Up until now, you would have read up pieces that tackled recovering from child sexual abuse from an informational point of view. Now that you’ve met me, a survivor who went through roller coasters of emotional turmoil, fighting back with dreadful memories that almost destroyed her, here’s the road to healing that I embarked on.
Step 1: Grieve your heart out
Allow yourself to grieve for the childhood you never had. Release the pain, accept the truth, and realize that whatever happened was not your fault. It’s important to go through the five stages of grieving: denial, anger, bargaining, depression, and acceptance.
Step 2: Do not go into isolation
Victims tend to isolate themselves following a traumatic experience, which makes things worse. On the contrary, interacting face to face with people who care for you helps you heal faster. You don’t have to talk about the trauma. Ask for support, seek comfort in others, and share your feelings with a parent, a trusted family member, or a counselor.
Reconnect with old friends, volunteer in social activities, and make new friends. Remember, isolation chips away at your stability.
Step 3: Repair your nervous system
Trauma affects four parts of the brain: the hippocampus, amygdala, prefrontal cortex, and brain stem.
You have to self-regulate your nervous system with a mindful breathing practice. Every time you feel confused, disoriented, or upset, simply take 60 breaths, focus on your exhalation, and watch yourself calming down.
If a certain sight, smell, or taste helps you feel better, latch onto it. It can be anything; from petting an animal to listening to music or adopting a hobby. This is called sensory input that helps with stress release techniques.
Acknowledge and allow your thoughts and feelings about the trauma to bubble up when they do – projecting them out is the only way to do away with it.
Step 4: Take care of your health
Physiological health is proven to help with the stress of the trauma. You have to take care of your health to properly heal your mind.
Start with fixing your sleep; aim at 7 to 9 hours of regular sleeping time no matter what.
Avoid alcohol and drugs as they tend to exacerbate the traumatic feelings.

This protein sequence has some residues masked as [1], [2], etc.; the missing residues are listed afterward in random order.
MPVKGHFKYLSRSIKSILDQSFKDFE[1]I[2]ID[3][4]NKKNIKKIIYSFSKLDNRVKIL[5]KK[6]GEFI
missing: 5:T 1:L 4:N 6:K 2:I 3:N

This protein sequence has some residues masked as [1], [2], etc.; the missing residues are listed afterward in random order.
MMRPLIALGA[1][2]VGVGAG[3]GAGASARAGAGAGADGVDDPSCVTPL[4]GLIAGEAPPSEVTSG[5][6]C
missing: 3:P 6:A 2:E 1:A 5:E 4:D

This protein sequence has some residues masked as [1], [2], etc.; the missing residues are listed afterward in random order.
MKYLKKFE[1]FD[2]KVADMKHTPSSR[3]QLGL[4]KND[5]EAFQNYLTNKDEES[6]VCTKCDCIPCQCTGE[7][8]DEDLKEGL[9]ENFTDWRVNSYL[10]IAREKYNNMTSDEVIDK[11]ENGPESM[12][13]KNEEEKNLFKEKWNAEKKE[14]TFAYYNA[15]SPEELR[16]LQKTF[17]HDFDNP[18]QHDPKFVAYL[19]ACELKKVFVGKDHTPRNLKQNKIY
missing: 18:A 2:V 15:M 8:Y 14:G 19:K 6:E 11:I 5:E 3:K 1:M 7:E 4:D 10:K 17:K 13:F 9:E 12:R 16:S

Increase your intake of omega-3 fatty acids and avoid sugary or fried foods.
Make sure your energy is kept up which will help minimize mood swings. And conclusively, incorporate relaxation exercises such as yoga, meditation, or deep breathing. Surround yourself with things you love and work you love to do. If you’ve got the time and money, head out on a travel tour!
Early-Age Enlightenment Can Help Heal Faster
As a child, I remember how vulnerable I felt when I was subjected to abuse. How, despite my brain blocking the comprehension of the situation, I felt violated, debilitated, and threatened. Traumas experienced as an adult allow the processing of the events more maturely as compared to the child who’s at loss about handling the situation. If left unchecked, these experiences can cause serious developmental and behavioral problems.
If I had known what exactly was happening to me, I would have asked for help. I strongly believe the relevance of early-age enlightenment, such as knowing “bad” touch, keeping distance from strangers, not letting anybody get too close, or reporting weird instances to adults immediately is highly important.
You have to teach the children around you to look out for signs that border abuse or harassment. Merely observing for telltale signs post-abuse, however important, are not enough. To prevent abusers from exploiting any more children around us, there need to be deliberate sessions that inculcate the information early on. Within the same context, ordaining steps towards healing and recovery from childhood trauma will become easier to address.
The Need of Public sessions At Schools, Churches and Mindful Organizations
Episodical public speaking sessions on child sexual abuse must be arranged to educate masses for the unfortunate occurrence, enable adults and children to take actionable steps to prevent it, and encourage the path to heal for those who’ve fallen victim to it. Going through abuse shouldn’t be the end of the world; however tragic it may appear right now, it’s absolutely curable. All that needs to be done is to find the strength to voice the struggle, find help through acceptance, and emerge victoriously.
Childhood trauma is a dark place to be in, but there’s always a ray of hope. Its vice-like grip can be slackened and ultimately released by a step-by-step guide to recovery, and via mass awareness through public speaking consciously instituted.
Like I clambered on a self-exploration journey to strength, freedom, and empowerment, I aim to guide this generation to do the same and emerge from a victim to a victor.